palatable

[pal-uh-tuh-buhl]
adjective
1.
acceptable or agreeable to the palate or taste; savory: palatable food.
2.
acceptable or agreeable to the mind or feelings: palatable ideas.

Origin:
1660–70; palate + -able

palatability, palatableness, noun
palatably, adverb
nonpalatability, noun
nonpalatable, adjective
nonpalatableness, noun
nonpalatably, adverb


1. delicious, delectable. Palatable appetizing tasty savory all refer to tastes or aromas pleasing to the palate and in some cases to the olfactory nerves. Palatable has the least positive connotation of these terms, often referring to food that is merely acceptable and not especially good: a palatable, if undistinguished, main course; a barely palatable mixture of overcooked vegetables. Appetizing suggests stimulation of the appetite by the smell, taste of food, and is the only one of these words that can also refer to food pleasing to the eye: the appetizing aroma of baking bread; the table contained an appetizing display of meats, cheeses, and salads. Tasty refers to food that has a notable or especially appealing taste: mixed with bits of a tasty sausage; an especially tasty sauce. SAVORY refers most often to well or highly seasoned foods and applies to their appeal in both taste and smell: a savory, succulent roast of beef, spiced with slivers of garlic; the savory aroma of a simmering duck sauce. 2. pleasing, satisfactory.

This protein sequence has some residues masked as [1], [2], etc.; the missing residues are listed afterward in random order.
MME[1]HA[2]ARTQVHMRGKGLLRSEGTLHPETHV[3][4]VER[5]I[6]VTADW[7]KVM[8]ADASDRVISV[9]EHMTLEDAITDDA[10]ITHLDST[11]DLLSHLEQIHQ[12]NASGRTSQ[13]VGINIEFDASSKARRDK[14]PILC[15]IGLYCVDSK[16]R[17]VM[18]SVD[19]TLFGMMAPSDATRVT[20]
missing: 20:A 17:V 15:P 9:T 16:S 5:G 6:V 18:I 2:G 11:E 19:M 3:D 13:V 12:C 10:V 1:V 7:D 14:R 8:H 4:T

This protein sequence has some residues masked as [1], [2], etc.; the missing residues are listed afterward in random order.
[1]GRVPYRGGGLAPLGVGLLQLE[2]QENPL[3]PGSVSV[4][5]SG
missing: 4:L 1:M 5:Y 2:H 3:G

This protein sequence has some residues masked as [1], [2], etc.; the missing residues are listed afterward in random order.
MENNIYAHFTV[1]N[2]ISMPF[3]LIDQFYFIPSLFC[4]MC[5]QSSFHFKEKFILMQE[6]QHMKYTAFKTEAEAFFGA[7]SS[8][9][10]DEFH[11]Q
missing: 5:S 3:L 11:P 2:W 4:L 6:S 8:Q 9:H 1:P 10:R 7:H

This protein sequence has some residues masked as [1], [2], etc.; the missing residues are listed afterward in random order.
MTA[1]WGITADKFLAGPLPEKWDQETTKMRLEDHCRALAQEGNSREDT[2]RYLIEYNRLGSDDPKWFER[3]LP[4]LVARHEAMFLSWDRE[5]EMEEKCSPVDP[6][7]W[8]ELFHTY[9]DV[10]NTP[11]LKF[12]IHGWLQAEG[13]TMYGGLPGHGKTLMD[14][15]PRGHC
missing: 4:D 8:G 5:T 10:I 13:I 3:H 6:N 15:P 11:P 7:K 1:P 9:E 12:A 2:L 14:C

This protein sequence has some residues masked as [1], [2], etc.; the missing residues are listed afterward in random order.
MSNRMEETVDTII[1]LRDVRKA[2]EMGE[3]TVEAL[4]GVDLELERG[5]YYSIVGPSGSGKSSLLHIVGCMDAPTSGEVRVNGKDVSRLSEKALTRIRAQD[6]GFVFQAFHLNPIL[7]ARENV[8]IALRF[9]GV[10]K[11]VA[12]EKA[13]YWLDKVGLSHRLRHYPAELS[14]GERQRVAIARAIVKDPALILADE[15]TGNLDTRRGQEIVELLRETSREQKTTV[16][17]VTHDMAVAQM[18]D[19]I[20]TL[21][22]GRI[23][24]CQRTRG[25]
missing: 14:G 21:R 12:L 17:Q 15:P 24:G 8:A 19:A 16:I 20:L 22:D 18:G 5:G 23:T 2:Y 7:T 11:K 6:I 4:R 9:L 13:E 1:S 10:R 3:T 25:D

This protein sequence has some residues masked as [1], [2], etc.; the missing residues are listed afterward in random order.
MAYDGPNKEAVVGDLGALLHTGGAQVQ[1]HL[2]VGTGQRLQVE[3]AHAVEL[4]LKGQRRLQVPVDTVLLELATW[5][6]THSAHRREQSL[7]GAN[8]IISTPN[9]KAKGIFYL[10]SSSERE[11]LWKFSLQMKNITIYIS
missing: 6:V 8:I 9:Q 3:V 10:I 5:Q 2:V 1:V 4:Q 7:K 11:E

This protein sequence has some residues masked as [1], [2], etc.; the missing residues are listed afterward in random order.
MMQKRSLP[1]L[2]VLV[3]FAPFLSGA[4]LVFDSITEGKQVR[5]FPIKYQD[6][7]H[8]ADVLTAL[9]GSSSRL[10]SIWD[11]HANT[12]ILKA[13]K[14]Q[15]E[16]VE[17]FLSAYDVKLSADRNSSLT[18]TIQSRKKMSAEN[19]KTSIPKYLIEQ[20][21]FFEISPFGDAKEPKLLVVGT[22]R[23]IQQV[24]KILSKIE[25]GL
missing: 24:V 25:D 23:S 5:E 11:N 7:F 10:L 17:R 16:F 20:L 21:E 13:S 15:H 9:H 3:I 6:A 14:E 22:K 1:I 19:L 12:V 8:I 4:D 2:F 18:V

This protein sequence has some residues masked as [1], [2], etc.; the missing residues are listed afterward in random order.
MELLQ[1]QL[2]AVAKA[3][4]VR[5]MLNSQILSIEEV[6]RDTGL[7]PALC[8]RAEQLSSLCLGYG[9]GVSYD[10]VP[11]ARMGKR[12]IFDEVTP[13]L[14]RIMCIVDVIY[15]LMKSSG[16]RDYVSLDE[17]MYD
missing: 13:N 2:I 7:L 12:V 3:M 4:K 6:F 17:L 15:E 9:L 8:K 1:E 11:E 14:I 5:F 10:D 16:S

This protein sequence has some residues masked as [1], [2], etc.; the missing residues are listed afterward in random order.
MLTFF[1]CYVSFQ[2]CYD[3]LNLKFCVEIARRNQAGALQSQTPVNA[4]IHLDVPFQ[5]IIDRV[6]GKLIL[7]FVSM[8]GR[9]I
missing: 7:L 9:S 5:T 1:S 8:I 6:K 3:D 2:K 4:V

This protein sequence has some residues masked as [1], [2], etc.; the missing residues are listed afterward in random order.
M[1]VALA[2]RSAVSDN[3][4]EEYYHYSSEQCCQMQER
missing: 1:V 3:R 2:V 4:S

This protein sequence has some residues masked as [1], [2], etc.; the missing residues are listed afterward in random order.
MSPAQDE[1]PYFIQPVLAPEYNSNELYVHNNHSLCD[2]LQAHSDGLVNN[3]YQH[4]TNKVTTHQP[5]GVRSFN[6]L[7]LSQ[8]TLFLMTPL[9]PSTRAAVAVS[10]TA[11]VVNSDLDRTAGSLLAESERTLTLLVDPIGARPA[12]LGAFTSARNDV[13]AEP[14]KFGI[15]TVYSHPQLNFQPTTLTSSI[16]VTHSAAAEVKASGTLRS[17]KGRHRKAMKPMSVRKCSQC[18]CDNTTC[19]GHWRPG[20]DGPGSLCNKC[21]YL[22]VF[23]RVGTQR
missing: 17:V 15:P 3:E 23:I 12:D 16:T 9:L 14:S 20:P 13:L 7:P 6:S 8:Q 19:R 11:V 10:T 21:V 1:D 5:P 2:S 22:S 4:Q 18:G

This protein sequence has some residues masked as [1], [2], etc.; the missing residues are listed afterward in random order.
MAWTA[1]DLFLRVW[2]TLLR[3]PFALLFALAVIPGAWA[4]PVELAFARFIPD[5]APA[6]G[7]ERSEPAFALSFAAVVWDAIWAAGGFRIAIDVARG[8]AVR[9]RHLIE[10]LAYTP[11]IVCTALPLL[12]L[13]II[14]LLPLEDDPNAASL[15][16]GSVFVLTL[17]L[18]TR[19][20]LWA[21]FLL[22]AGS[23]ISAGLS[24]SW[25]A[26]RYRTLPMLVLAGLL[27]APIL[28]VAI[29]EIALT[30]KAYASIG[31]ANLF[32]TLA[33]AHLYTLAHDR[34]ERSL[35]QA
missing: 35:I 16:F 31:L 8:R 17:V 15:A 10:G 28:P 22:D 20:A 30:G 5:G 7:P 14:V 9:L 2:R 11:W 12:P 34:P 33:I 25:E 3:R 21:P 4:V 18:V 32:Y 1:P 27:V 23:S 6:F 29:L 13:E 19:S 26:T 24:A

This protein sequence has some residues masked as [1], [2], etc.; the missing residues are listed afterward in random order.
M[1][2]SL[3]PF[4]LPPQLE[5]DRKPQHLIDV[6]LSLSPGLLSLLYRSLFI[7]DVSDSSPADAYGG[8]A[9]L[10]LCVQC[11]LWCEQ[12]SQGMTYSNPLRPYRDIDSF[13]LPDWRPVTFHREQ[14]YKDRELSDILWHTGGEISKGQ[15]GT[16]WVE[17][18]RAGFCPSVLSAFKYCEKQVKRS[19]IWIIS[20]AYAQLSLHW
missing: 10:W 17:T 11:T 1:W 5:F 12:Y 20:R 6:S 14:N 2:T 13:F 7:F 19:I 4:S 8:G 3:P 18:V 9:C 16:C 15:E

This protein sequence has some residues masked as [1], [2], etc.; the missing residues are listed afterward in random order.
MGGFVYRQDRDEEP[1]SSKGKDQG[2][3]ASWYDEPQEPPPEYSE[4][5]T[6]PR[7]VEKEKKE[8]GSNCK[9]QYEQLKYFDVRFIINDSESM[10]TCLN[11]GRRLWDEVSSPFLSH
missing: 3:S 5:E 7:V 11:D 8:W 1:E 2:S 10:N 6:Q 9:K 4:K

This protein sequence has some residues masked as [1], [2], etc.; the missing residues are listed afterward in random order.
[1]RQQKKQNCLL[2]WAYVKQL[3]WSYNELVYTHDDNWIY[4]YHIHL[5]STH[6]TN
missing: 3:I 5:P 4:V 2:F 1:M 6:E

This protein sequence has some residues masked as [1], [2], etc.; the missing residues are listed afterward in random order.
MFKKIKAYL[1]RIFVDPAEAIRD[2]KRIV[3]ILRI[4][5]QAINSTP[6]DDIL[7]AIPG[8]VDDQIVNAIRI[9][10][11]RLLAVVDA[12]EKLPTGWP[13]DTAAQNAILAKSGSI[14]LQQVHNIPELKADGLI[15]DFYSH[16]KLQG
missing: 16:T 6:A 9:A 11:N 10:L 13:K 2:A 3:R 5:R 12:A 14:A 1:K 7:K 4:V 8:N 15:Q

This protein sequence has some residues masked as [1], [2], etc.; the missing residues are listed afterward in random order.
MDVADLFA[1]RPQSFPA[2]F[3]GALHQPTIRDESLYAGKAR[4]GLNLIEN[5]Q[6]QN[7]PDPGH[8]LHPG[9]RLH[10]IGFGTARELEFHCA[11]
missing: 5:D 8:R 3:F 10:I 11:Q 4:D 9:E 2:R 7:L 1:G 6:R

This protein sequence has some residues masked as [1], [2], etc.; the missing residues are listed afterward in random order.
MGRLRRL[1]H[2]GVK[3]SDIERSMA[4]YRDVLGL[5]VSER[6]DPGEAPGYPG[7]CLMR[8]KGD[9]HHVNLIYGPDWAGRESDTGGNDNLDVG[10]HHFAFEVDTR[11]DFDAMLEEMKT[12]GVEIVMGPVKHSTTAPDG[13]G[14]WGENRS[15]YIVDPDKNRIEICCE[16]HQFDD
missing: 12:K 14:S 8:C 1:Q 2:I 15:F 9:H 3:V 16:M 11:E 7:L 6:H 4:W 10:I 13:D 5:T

1. distasteful.
Dictionary.com Unabridged
Based on the Random House Dictionary, © Random House, Inc. 2014.
Cite This Source Link To palatability
Collins
World English Dictionary
palatable (ˈpælətəbəl)
 
adj
1.  pleasant to taste
2.  acceptable or satisfactory: a palatable suggestion
 
palata'bility
 
n
 
'palatableness
 
n
 
'palatably
 
adv

Collins English Dictionary - Complete & Unabridged 10th Edition
2009 © William Collins Sons & Co. Ltd. 1979, 1986 © HarperCollins
Publishers 1998, 2000, 2003, 2005, 2006, 2007, 2009
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Etymonline
Word Origin & History

palatable
1660s, "good-tasting," from palate + -able. Figurative use from 1680s. Related: Palatability.
Online Etymology Dictionary, © 2010 Douglas Harper
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Example sentences
Political palatability is critical, with senators worried about unemployment
  and ready to pillory anyone connected to bail-outs.
First is food engineering, where the goal is to maximise palatability.
In these mice, any change in reward behavior cannot be due to food palatability
  or the sensation of sweetness.
Effects of forage species on rib composition, color, and palatability in
  forage-finished beef.
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